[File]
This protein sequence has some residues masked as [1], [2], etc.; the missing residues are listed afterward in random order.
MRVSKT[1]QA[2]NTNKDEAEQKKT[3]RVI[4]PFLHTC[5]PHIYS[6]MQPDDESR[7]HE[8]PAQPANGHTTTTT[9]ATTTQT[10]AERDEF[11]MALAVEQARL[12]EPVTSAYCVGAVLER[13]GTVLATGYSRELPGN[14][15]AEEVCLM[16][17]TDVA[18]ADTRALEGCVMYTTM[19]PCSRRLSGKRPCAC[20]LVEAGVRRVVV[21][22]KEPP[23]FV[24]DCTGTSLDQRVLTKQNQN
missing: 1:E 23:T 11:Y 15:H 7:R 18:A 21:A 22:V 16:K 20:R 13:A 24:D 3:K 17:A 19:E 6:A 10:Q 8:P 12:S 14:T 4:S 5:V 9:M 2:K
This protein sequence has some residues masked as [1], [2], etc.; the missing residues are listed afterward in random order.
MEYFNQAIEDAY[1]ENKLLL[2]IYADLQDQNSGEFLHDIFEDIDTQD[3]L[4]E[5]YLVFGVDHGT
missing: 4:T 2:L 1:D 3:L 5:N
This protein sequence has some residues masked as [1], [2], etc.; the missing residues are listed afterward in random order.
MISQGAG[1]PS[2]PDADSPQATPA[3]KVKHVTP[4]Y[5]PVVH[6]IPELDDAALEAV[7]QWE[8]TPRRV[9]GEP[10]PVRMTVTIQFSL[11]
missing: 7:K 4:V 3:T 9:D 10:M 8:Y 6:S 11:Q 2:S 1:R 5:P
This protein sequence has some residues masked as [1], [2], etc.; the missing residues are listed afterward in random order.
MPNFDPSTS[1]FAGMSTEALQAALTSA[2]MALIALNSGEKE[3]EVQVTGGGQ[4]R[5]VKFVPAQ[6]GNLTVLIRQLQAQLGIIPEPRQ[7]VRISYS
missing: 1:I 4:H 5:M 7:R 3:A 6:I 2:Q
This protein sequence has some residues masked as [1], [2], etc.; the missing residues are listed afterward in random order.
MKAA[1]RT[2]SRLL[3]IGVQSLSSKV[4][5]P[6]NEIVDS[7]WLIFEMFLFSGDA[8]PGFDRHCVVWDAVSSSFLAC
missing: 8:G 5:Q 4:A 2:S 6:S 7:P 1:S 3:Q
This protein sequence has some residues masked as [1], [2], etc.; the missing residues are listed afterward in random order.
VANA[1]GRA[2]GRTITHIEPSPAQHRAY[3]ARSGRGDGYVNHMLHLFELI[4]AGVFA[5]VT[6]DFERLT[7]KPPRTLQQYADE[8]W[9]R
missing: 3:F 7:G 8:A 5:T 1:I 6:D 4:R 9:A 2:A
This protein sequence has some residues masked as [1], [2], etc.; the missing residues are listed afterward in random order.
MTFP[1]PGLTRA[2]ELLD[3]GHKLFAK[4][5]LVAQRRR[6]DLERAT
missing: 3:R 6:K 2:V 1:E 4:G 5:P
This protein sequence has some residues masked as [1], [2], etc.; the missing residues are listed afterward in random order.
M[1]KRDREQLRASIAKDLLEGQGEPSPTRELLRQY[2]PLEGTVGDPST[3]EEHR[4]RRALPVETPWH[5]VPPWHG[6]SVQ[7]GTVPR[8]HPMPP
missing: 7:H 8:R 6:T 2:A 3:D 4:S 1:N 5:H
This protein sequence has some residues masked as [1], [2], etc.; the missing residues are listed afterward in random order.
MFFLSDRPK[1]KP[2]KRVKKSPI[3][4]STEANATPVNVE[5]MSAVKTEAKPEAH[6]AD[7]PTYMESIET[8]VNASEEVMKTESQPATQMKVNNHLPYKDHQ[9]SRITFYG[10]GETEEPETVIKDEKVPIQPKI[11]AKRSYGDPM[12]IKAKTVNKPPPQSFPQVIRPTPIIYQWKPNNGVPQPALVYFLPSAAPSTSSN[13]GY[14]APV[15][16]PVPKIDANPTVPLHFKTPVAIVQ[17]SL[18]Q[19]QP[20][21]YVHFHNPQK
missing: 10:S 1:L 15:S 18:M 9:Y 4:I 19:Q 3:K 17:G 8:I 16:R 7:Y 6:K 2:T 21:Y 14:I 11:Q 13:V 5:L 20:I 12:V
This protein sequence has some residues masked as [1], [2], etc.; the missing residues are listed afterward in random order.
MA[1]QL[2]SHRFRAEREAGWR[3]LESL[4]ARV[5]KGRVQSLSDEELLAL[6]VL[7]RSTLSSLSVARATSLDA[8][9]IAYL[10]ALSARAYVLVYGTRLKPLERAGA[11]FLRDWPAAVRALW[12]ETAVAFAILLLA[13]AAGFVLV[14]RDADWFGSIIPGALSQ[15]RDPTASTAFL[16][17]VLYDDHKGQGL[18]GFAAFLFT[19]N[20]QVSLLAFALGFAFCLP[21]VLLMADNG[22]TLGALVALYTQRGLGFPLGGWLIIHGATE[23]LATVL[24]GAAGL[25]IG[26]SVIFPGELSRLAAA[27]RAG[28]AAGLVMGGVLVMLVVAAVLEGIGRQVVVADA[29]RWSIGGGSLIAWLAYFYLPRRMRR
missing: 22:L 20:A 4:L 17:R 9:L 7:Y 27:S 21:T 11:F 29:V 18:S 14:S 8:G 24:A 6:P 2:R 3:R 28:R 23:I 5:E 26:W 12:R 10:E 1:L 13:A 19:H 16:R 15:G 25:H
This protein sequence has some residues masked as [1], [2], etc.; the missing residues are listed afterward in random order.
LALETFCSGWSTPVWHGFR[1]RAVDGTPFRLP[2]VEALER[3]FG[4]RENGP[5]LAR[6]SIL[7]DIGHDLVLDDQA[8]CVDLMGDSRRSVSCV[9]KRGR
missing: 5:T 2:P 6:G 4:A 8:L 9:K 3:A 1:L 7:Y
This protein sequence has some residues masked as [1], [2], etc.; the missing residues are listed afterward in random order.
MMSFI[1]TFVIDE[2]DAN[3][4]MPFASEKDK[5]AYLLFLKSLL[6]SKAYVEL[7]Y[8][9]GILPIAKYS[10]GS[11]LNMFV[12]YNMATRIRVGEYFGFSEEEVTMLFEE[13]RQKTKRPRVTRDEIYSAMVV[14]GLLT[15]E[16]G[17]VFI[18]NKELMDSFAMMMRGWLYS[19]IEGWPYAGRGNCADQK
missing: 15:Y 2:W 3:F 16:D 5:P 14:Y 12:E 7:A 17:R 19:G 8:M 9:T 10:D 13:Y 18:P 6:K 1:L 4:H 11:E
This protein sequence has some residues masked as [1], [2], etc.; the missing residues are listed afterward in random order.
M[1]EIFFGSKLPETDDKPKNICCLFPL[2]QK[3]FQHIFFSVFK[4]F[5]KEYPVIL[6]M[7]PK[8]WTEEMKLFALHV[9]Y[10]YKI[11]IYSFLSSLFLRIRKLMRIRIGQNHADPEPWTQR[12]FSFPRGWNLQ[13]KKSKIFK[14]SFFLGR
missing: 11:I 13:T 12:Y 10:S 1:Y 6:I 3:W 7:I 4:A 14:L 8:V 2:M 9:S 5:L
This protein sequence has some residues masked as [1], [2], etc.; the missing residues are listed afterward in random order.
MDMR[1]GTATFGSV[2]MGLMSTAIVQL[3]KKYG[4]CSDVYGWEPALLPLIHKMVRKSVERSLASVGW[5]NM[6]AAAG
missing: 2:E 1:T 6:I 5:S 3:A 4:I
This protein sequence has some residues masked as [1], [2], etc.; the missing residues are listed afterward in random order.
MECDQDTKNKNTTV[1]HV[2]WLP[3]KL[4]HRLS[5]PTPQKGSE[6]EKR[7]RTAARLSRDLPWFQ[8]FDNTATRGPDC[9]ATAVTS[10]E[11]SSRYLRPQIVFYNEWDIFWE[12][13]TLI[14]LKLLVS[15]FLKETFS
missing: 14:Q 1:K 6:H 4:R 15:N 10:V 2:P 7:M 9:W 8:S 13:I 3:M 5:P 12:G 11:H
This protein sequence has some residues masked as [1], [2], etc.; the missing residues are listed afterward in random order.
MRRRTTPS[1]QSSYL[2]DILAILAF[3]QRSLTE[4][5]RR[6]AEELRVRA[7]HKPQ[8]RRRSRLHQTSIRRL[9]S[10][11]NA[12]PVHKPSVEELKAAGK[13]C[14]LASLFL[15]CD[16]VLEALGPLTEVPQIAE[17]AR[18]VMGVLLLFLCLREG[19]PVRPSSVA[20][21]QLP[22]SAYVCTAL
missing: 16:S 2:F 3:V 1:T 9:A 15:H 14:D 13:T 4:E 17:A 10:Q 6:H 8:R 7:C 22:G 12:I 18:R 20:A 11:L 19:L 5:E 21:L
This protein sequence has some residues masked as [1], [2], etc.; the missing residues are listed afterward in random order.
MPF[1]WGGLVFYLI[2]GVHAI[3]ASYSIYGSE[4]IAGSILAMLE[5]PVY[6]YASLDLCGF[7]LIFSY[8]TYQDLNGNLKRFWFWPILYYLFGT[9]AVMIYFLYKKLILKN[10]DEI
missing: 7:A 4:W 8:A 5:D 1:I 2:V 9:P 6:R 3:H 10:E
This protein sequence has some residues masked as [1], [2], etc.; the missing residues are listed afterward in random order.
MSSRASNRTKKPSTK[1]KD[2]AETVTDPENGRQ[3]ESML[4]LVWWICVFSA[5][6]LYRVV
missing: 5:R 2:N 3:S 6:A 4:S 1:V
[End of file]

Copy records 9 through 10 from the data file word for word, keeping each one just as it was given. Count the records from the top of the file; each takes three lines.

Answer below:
This protein sequence has some residues masked as [1], [2], etc.; the missing residues are listed afterward in random order.
MFFLSDRPK[1]KP[2]KRVKKSPI[3][4]STEANATPVNVE[5]MSAVKTEAKPEAH[6]AD[7]PTYMESIET[8]VNASEEVMKTESQPATQMKVNNHLPYKDHQ[9]SRITFYG[10]GETEEPETVIKDEKVPIQPKI[11]AKRSYGDPM[12]IKAKTVNKPPPQSFPQVIRPTPIIYQWKPNNGVPQPALVYFLPSAAPSTSSN[13]GY[14]APV[15][16]PVPKIDANPTVPLHFKTPVAIVQ[17]SL[18]Q[19]QP[20][21]YVHFHNPQK
missing: 10:S 1:L 15:S 18:M 9:Y 4:I 19:Q 3:K 17:G 8:I 16:R 7:Y 6:K 2:T 21:Y 14:I 11:Q 13:V 5:L 20:I 12:V
This protein sequence has some residues masked as [1], [2], etc.; the missing residues are listed afterward in random order.
MA[1]QL[2]SHRFRAEREAGWR[3]LESL[4]ARV[5]KGRVQSLSDEELLAL[6]VL[7]RSTLSSLSVARATSLDA[8][9]IAYL[10]ALSARAYVLVYGTRLKPLERAGA[11]FLRDWPAAVRALW[12]ETAVAFAILLLA[13]AAGFVLV[14]RDADWFGSIIPGALSQ[15]RDPTASTAFL[16][17]VLYDDHKGQGL[18]GFAAFLFT[19]N[20]QVSLLAFALGFAFCLP[21]VLLMADNG[22]TLGALVALYTQRGLGFPLGGWLIIHGATE[23]LATVL[24]GAAGL[25]IG[26]SVIFPGELSRLAAA[27]RAG[28]AAGLVMGGVLVMLVVAAVLEGIGRQVVVADA[29]RWSIGGGSLIAWLAYFYLPRRMRR
missing: 22:L 20:A 4:L 17:R 9:L 7:Y 27:S 21:T 11:F 29:V 18:S 14:S 8:G 24:A 6:P 2:R 3:R 28:R 23:I 5:E 26:W 12:R 10:E 1:L 13:A 19:H 16:R 15:G 25:H